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The Story of Sofrito (What’s Recaito, Again?)

A blend of onions, peppers, garlic, culantro and other ingredients, this sauce—and its green sibling that begins with an “r”—defines el sabor de la isla.

Sofrito is a staple in many Puerto Rican and Latinx kitchens and a flavorful ingredient for many home cooks—island to mainland. 

In July 2020, millions of Latinx home cooks had their hearts broken by Goya Gate, causing many to break up with their pantry. But don’t let the flavor stop just because you’ve put down your branded sazón or sofrito. 

Here’s what you need to know about el sabor (or, rather, los sabores) de la isla, because sofrito has a cousin: recaito. How do they differ? Glad you asked.

The Difference Between Sofrito and Recaito

Sofrito is a savory sauce blend of mostly aromatics, including (depending on who’s making it): onions, green pepper, aji dulce, tomato, garlic, olive oil, culantro and/or cilantro, and other spices. It is used to flavor dishes like soups, asopaos and arroz con pollo. 

But wait, you might be thinking, don’t you mean recaito? Not quite. 

Recaito is a culantro-based sauce made with onions and garlic. Its name from recao, another name for the herb culantro, a longer-leaf botanical cousin of Latinx MVP herb cilantro. They can be substituted for each other, though culantro tastes stronger: adjust accordingly. So while one (sofrito) is reddish-green and the other (recaito) is super-green, both play a significant role in Puerto Rican kitchens. Like another Boricua-defining dish, arroz con pollo—a Caribbean cousin of paella—sofrito’s roots also begin in Span, but iterations of the sauce can be found across Europe and the rest of Latin America and the Caribbean.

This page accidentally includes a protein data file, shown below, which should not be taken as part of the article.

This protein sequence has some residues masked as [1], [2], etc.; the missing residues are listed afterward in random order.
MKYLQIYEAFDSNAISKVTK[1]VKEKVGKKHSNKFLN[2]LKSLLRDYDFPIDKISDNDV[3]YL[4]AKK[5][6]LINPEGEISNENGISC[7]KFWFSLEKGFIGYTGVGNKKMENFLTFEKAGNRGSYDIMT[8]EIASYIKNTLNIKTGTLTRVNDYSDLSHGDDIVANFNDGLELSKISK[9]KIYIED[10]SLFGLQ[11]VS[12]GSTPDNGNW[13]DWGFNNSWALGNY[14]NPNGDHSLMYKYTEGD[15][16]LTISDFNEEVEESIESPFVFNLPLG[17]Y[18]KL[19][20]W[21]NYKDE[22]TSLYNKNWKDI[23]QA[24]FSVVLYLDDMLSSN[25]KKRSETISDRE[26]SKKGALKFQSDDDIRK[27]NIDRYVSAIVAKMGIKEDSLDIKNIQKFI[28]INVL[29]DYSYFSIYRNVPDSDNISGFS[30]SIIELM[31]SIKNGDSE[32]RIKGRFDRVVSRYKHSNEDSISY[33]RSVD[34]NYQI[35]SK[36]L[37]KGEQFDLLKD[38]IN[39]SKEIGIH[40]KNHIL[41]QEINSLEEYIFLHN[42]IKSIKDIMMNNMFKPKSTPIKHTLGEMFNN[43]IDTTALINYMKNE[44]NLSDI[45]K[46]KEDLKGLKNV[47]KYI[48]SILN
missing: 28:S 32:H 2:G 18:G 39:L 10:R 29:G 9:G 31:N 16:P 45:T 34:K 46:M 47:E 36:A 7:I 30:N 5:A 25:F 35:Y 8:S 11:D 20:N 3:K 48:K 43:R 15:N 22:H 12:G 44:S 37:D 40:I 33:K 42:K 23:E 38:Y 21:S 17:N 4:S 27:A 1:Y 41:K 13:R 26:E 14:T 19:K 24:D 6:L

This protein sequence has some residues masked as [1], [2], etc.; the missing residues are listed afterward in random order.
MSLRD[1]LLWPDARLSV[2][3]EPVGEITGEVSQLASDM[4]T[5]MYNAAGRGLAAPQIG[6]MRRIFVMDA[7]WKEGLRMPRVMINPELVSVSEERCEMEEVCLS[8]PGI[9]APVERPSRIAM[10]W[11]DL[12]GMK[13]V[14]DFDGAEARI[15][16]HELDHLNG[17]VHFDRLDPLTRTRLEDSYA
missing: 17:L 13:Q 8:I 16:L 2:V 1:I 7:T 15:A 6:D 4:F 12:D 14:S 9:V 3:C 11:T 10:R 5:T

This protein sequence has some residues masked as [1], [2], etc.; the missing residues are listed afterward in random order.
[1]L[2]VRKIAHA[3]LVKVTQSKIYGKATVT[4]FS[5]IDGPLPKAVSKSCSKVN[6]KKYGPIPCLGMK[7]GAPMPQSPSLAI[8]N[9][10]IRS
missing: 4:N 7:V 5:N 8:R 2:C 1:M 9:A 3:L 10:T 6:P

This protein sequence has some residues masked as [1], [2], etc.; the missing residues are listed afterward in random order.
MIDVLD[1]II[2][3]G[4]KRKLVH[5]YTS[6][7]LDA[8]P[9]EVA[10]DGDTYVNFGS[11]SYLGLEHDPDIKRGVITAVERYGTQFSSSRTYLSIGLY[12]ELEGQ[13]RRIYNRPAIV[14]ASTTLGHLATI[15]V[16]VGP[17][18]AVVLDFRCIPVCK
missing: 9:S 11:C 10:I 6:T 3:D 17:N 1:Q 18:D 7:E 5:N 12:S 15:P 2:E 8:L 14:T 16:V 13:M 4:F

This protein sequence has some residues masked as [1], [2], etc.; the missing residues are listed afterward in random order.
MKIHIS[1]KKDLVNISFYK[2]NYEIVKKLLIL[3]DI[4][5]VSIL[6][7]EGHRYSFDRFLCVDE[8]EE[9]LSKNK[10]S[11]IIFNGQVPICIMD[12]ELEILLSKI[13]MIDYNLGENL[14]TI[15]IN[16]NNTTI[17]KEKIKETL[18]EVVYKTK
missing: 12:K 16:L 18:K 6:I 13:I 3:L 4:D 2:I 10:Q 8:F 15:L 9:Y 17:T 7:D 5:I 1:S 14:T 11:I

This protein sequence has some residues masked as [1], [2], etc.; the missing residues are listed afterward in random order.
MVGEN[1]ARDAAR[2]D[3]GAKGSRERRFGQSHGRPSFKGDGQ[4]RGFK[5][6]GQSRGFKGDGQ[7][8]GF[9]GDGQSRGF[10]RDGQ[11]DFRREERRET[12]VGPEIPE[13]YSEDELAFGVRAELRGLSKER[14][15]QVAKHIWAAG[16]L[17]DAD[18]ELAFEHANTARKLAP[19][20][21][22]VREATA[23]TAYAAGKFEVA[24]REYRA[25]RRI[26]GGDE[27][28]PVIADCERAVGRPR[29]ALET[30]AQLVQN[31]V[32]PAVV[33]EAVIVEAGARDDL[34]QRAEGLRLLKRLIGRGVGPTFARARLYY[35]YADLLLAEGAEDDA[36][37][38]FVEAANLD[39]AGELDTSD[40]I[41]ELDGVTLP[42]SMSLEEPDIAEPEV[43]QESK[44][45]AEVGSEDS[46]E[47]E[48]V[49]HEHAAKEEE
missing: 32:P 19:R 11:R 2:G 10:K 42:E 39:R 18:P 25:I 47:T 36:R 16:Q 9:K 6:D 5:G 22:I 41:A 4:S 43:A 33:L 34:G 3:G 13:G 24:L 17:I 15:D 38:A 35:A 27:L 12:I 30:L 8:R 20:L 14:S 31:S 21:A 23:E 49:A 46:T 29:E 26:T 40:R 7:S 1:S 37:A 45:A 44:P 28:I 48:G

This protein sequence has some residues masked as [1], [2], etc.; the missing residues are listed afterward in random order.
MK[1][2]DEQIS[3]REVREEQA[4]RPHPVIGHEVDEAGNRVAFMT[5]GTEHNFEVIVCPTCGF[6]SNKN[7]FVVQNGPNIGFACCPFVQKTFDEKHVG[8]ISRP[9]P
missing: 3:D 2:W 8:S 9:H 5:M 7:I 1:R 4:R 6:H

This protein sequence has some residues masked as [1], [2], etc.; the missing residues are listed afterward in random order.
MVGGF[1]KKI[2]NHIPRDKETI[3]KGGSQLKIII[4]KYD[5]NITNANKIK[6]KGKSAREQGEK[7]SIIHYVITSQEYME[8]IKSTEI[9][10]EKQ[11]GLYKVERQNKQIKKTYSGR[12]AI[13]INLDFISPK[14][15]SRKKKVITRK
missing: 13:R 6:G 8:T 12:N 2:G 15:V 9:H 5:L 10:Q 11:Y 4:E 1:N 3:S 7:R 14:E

Is Sofrito Like Sazón?

No. Sofrito is wet and sazón is dry. But, yes, sofrito and sazón are both key to making sure your food is well seasoned and as savory as your favorite abuela recipe. 

The tl;dr version of it is that sofrito (and recaito) are used as the base of a dish, which means it can make or break the end result. For example, with arroz con pollo, sofrito or recaito could be added not only to brighten the color of the rice, but to also heighten the flavor of the chicken. 

Sazón is a Spanish-style seasoning mix of spices used to season proteins like chicken, fish and beef. It typically includes: cumin, coriander, garlic powder, oregano, achiotte, salt and black pepper. Technically, you could season the chicken with sazón and add sofrito to your rice base but that is a very personal decision that varies from family recipe to family recipe.

If one is not a seasoning you’ve used, it’s not the end of the world. Or mix it up and add more than one: After all, no one ever got mad about a little extra flavor, right? 

Ready, Set, Sofrito!

Aside from serving as a base for many foods, sofrito or recaito can be used as a salsa or sauté, with many home cooks opting to freezing a big batch of sofrito for future use. 

If you’ve never cooked with sofrito, bring out the blender and give it a try with our throwback (way-throwback) recipe for sofrito, circa 1957 from the Puerto Rican kitchen-classic cookbook, Cocina Criolla

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